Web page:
As required by the Ohio Constitution, and facing a governor signing deadline of this date, Ohio lawmakers passed a new 2014-2015 $62 billion state budget this past Thursday. As expected, it passed the Ohio Senate by a 21-11 vote, with only one GOP defection, and by a 53-44 vote in the House, with seven GOP defections. Beyond that, the bill is being highly criticized by most Democrats and few Republicans and while Governor John Kasich has until today to veto budget line items, he will sign the bill into law. Some of the highlights of the budget include a net tax cut of $2.7 billion over three years on incomes and businesses, $700 million for more schools compared with the past two years, ties funding for state universities and colleges to graduation rates and an increase in Ohio's sales tax.
From a tax standpoint, the proposed budget phases in a 10 percent income tax across all income brackets over a three year period and cuts income taxes for small business owners by 50 percent on the first $250,000.00 of gross income. However, in order to make up the difference in the same, Ohio's sales tax will increase from its current 5.5% to 5.75% per dollar, effective September 1, 2013. The bill also provides that said tax will now apply to digital goods such as e-books and music downloads. In Belmont County, with its current 1.5% piggyback tax to help fund the county's general and infrastructure funds, the new sales tax rate will be 7.25% come September. The Governor's severance tax proposal on oil and gas drilling, which garnered a lot of attention in eastern Ohio, did not make the General Assembly's final cut and as such, will be excluded from this biennium budget.
The budget also changes how Ohio calculates the state's share of funding to public school districts while also increasing the per pupil amount to $5,745 in 2014 and $5,800 in 2015. However, that increase would be immediately passed on to local property tax owners as the new budget eliminates the state's obligation to pay the first 12.5 percent of the local tax burden on any new tax levies passed through what is now the property tax rollback program. Currently, the state reimburses school districts the 12.5 percent of monies lost in this program and under the state's 10% and 2.5% rollbacks along with the homestead exemption program for those over 65 years of age or permanently disabled. Beginning with all levies passed this coming November, the 12.5% state-assisted funding disappears and will fall back on local property tax owners, resulting in additional tax burdens on those owning real estate. It is important to note too though that the state will continue to pay this to local governments on their existing levies and renewals. Finally, a few other education-related matters that made the final budget version include changes in funding formulas for universities and colleges that link state funding to the schools' graduation rates and an innovation fund that rewards districts that restructure and improve efficiency, with the hope of securing improved student performance. Time will tell if these proposals yield any cost-savings to taxpayers.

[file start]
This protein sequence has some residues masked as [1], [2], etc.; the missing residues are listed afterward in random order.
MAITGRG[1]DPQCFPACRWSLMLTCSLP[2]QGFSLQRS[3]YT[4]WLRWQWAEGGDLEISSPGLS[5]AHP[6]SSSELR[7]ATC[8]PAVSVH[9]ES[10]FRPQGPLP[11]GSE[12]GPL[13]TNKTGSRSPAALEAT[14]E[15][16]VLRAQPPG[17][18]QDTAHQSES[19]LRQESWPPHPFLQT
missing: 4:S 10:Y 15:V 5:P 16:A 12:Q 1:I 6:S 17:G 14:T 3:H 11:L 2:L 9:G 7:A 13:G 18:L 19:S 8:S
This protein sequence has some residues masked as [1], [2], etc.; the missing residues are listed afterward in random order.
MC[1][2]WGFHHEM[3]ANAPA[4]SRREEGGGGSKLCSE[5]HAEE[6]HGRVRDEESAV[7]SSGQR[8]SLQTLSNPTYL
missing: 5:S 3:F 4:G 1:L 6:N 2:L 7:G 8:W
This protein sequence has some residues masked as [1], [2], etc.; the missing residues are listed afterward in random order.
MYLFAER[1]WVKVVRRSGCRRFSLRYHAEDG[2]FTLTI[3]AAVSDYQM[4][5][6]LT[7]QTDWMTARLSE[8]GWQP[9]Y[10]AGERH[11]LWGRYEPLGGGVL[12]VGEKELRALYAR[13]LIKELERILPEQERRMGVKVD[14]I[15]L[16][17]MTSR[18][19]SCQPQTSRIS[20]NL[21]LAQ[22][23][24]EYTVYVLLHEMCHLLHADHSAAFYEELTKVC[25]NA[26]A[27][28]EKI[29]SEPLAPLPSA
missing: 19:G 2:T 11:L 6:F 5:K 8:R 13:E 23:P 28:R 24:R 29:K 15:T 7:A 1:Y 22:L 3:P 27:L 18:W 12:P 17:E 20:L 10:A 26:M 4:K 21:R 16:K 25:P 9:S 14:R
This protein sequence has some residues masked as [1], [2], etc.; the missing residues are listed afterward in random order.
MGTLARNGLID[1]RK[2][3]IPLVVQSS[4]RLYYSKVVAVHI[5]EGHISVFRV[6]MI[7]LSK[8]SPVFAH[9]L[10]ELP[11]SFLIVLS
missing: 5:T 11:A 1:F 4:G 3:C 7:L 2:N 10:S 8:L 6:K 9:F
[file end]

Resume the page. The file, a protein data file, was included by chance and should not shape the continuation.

As expected, the state budget did not include any expansion of the Medicaid health insurance program, much to the chagrin of Democratic leaders in the General Assembly. It is an issue, however, that Republicans state will be addressed this year, outside of the budget, as the Affordable Care Act takes effect January 1, 2014, and requires most people to have health insurance coverage or pay a tax. We will see much more debate on this issue as we move toward the first of the year.
While the aforementioned items are some of the few highlights of the new Ohio budget, there are literally hundreds of policy provisions in it, including last-minute additions that garner little in depth review. Therefore, it will take some time to digest the entire budget to see how it may directly affect eastern Ohio residents, local governments and businesses.